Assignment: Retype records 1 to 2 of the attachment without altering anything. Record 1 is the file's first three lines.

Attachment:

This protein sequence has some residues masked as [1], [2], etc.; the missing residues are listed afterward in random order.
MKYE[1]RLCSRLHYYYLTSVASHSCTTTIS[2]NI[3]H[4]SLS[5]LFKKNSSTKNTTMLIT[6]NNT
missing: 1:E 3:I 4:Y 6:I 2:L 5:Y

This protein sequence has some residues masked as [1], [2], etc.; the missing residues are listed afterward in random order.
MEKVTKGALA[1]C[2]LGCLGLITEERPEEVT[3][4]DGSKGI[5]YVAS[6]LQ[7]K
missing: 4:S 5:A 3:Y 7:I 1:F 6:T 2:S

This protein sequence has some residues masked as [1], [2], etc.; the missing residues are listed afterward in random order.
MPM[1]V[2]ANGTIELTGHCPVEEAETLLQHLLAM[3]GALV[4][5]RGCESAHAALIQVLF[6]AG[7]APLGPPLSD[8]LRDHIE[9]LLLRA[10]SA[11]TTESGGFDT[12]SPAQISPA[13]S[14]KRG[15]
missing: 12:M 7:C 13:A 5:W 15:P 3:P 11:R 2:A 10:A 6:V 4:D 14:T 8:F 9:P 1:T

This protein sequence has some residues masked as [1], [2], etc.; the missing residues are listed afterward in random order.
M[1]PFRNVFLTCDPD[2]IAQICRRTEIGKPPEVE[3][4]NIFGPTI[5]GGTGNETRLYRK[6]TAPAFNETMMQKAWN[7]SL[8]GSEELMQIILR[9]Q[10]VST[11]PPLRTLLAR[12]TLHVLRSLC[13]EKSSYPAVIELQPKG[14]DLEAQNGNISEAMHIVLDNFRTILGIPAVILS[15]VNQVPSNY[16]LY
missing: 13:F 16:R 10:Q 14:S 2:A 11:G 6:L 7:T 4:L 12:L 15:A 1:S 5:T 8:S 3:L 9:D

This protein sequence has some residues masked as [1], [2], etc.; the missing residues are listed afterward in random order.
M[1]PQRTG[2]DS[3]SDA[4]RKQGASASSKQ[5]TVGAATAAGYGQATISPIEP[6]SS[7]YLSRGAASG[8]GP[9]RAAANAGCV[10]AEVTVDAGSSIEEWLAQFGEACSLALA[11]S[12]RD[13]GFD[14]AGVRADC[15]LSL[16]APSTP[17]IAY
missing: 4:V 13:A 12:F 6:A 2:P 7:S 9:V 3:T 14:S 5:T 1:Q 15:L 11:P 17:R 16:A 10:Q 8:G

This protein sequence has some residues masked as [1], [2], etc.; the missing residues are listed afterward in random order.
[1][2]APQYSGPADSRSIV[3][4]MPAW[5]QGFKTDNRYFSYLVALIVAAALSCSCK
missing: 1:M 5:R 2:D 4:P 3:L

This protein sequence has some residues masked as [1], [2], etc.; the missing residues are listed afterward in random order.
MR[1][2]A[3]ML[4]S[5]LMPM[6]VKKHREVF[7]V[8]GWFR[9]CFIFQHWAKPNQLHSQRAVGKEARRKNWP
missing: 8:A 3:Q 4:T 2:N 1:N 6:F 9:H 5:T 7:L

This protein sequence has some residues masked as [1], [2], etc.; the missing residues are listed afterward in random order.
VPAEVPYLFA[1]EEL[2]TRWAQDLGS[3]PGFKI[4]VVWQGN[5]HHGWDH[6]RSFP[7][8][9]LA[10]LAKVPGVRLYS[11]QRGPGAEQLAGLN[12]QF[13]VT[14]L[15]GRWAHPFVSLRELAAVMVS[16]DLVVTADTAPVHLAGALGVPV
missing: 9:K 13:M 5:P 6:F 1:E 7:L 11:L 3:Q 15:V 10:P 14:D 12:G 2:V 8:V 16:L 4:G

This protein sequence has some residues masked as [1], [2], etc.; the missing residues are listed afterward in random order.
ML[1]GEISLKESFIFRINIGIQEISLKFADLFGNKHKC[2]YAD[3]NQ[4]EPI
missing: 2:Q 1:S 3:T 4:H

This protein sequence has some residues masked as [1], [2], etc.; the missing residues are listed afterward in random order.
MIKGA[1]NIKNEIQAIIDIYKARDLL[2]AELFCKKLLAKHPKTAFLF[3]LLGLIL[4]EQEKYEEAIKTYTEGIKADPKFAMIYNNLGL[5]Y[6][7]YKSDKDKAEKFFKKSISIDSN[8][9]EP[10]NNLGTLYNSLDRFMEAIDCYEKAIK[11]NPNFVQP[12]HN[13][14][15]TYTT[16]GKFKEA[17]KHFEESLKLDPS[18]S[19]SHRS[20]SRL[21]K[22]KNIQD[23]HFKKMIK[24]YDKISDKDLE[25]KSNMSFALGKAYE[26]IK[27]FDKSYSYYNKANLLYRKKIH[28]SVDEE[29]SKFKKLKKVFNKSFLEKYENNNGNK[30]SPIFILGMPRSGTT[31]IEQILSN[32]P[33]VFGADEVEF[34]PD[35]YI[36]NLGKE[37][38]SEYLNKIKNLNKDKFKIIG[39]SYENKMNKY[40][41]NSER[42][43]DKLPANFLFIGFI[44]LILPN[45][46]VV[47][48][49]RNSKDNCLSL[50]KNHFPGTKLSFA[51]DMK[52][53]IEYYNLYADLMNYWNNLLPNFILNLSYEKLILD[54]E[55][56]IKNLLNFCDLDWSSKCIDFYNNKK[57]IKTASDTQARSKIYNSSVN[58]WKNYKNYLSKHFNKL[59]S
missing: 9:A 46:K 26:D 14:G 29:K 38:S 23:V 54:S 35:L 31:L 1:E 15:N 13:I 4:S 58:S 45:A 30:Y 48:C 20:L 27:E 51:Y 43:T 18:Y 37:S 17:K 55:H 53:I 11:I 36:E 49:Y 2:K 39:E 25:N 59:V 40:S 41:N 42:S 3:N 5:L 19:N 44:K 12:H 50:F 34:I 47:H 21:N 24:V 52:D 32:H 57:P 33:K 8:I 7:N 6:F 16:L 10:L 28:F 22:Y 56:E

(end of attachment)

This protein sequence has some residues masked as [1], [2], etc.; the missing residues are listed afterward in random order.
MKYE[1]RLCSRLHYYYLTSVASHSCTTTIS[2]NI[3]H[4]SLS[5]LFKKNSSTKNTTMLIT[6]NNT
missing: 1:E 3:I 4:Y 6:I 2:L 5:Y

This protein sequence has some residues masked as [1], [2], etc.; the missing residues are listed afterward in random order.
MEKVTKGALA[1]C[2]LGCLGLITEERPEEVT[3][4]DGSKGI[5]YVAS[6]LQ[7]K
missing: 4:S 5:A 3:Y 7:I 1:F 6:T 2:S